What Is It?
Diastasis recti is the separation of the abdominal muscles that can occur during pregnancy due to the increasing size of the uterus. When this happens, only a thin layer of connective tissue remains to protect the abdominal organs, which means it is much more likely that bulges or hernias can occur. It also leaves the lumbar and pelvic region with less muscular support, leading to poor core control and contributing to low back pain, as well as constipation and urinary problems. Diastasis recti is much more likely in subsequent pregnancies, multiple pregnancies eg twins, or with large babies, and risk also increases in women over 35.
Do I Have It?
If you’ve recently had a baby, it is highly likely that you do, but in many women it will go unnoticed and recover quietly on its own. However, if you are having ongoing back or pelvic pain, a diastasis recti could be contributing, and your osteopath will assess your abdominal musculature to find out. Separation of the muscles is most common around the belly button, and is measured both for width and length by inserting the fingertips and feeling the borders. You can do this yourself by feeling your tummy whilst lying on your back and gently lifting your head to contract your abdominals. Ultrasound examination may also be performed.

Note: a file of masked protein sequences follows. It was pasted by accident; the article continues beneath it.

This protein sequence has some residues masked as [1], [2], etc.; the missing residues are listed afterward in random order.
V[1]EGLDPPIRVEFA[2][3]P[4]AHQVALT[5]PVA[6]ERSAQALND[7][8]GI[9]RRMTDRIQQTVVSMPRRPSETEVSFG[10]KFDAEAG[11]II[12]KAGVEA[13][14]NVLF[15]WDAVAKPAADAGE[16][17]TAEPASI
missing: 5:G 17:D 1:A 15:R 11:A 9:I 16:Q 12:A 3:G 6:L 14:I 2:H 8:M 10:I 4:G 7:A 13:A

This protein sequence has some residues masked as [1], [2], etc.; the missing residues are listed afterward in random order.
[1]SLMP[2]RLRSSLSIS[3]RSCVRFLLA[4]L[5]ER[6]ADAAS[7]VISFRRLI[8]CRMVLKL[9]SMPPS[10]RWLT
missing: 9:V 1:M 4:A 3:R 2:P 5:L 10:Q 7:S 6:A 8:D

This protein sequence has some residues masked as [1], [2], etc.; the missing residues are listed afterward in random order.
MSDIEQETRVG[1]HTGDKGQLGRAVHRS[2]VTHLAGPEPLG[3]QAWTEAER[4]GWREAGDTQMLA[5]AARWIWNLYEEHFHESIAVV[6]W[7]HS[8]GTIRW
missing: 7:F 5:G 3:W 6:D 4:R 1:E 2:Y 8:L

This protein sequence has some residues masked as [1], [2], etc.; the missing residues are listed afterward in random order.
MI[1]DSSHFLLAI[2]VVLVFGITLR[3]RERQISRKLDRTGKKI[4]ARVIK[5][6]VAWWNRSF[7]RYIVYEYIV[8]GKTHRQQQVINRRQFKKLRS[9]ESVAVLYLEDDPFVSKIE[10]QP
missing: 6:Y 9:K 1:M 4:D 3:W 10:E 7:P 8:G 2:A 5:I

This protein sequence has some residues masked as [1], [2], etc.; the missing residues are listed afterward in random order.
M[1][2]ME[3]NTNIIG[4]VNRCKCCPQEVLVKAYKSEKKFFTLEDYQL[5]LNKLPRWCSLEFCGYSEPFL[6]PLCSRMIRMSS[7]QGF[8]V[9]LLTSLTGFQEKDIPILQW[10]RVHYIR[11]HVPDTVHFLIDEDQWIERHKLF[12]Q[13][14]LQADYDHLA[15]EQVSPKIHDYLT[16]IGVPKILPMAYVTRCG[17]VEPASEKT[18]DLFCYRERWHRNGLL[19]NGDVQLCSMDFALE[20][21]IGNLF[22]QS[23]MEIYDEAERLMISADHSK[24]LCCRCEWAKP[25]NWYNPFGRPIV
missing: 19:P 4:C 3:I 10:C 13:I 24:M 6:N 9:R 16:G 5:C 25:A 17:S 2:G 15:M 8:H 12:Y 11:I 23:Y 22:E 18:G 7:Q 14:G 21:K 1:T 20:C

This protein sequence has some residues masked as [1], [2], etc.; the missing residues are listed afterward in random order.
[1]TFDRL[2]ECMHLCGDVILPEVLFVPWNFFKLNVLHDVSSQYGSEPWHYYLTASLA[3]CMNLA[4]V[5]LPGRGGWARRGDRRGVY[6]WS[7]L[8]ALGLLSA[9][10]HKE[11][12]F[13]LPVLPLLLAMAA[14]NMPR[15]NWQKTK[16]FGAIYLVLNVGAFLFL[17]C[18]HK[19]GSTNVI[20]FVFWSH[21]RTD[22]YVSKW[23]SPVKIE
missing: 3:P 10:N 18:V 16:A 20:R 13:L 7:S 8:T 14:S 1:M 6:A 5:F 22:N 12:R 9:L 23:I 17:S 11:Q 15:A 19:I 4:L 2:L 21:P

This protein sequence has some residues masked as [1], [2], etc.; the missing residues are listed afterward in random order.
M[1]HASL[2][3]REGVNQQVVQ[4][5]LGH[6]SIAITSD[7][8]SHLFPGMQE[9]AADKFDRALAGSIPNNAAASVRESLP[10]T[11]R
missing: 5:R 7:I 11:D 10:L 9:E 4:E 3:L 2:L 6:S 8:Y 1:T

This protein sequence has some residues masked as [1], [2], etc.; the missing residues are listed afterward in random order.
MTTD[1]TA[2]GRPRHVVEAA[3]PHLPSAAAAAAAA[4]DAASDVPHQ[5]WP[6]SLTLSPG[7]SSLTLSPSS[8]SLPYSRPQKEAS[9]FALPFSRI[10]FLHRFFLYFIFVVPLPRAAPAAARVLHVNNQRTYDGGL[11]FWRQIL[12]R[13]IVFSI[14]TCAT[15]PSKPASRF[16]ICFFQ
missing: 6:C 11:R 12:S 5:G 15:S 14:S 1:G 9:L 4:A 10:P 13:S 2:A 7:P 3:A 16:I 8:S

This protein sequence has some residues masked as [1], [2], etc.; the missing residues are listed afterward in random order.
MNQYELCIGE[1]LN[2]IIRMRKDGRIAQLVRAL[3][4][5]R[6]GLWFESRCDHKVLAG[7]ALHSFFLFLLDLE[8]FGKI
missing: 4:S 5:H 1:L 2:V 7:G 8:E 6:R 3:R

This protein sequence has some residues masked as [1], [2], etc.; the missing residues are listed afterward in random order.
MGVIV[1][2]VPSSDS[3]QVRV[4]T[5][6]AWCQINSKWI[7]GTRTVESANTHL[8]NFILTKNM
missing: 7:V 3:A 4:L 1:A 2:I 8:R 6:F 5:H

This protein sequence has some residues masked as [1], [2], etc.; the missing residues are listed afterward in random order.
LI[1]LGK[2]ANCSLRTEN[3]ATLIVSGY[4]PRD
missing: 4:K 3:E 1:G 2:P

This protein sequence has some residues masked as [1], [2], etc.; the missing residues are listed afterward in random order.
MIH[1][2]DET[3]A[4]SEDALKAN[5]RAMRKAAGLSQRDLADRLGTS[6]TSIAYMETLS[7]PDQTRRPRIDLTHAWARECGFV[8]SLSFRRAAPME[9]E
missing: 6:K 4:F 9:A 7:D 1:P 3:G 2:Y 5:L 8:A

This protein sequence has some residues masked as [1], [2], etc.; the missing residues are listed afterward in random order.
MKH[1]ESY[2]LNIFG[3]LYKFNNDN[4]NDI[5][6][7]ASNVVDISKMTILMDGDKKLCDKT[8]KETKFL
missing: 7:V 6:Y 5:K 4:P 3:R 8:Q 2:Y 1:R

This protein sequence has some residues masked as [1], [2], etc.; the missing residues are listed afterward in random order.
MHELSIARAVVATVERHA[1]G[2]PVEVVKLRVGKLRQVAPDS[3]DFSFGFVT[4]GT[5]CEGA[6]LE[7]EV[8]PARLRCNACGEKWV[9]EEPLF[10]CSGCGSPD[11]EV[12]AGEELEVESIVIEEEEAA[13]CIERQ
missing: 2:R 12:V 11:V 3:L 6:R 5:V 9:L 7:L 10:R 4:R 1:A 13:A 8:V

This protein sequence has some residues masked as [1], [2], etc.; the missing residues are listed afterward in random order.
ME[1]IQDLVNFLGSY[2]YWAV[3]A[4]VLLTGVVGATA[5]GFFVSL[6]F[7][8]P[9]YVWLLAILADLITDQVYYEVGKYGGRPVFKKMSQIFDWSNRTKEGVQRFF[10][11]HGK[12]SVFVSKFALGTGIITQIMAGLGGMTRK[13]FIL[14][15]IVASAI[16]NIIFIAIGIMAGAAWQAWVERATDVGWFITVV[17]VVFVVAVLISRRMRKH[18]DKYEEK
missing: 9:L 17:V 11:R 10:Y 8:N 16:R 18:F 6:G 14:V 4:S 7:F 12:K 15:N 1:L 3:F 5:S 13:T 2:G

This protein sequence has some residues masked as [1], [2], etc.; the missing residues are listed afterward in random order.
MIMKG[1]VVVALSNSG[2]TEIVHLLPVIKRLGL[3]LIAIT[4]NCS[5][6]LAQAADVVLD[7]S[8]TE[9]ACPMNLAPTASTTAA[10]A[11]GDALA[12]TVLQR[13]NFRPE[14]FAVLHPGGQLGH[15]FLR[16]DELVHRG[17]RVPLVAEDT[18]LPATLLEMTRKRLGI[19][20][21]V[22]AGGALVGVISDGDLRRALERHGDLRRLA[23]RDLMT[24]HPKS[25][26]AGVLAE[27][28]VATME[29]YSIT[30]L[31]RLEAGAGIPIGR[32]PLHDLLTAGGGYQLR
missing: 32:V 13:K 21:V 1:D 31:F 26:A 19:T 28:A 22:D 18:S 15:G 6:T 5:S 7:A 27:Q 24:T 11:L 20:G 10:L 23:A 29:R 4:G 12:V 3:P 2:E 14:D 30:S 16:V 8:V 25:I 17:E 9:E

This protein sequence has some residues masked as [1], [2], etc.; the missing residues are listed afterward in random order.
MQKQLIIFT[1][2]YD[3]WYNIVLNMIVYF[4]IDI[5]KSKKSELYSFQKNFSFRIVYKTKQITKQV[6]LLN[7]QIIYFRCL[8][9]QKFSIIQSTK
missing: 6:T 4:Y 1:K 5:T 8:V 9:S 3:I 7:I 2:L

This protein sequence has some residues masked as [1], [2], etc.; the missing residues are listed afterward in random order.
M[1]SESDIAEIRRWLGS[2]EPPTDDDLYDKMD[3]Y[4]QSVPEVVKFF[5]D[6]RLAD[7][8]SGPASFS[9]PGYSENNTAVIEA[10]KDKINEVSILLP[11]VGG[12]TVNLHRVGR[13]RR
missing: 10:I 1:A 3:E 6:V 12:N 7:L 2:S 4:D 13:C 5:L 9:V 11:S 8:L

What Do I Do About It?
Firstly, it is important to avoid any activities that can make the problem worse – crunches and situps are the major offenders, along with planks, leg raises, pushups and even some yoga poses. These activities place extra pressure on your already weakened core and can prevent recovery, increasing your chances of back and pelvic pain. It is vitally important to work on strengthening your pelvic floor muscles, ideally before and during pregnancy as well as afterwards. One of the best options is to attend a specifically designed pregnancy or postpartum exercise class, or to see someone who has been trained to prescribe such exercise and can monitor your technique eg your pilates instructor. Some people also find braces and corseting quite helpful as external supports to help bring their separation together and remind them to activate their core muscles, although these are usually only effective in the short term. Unfortunately, in some cases these conservative measures fail, and a rectus separation that is causing symptoms may persist, requiring surgical intervention.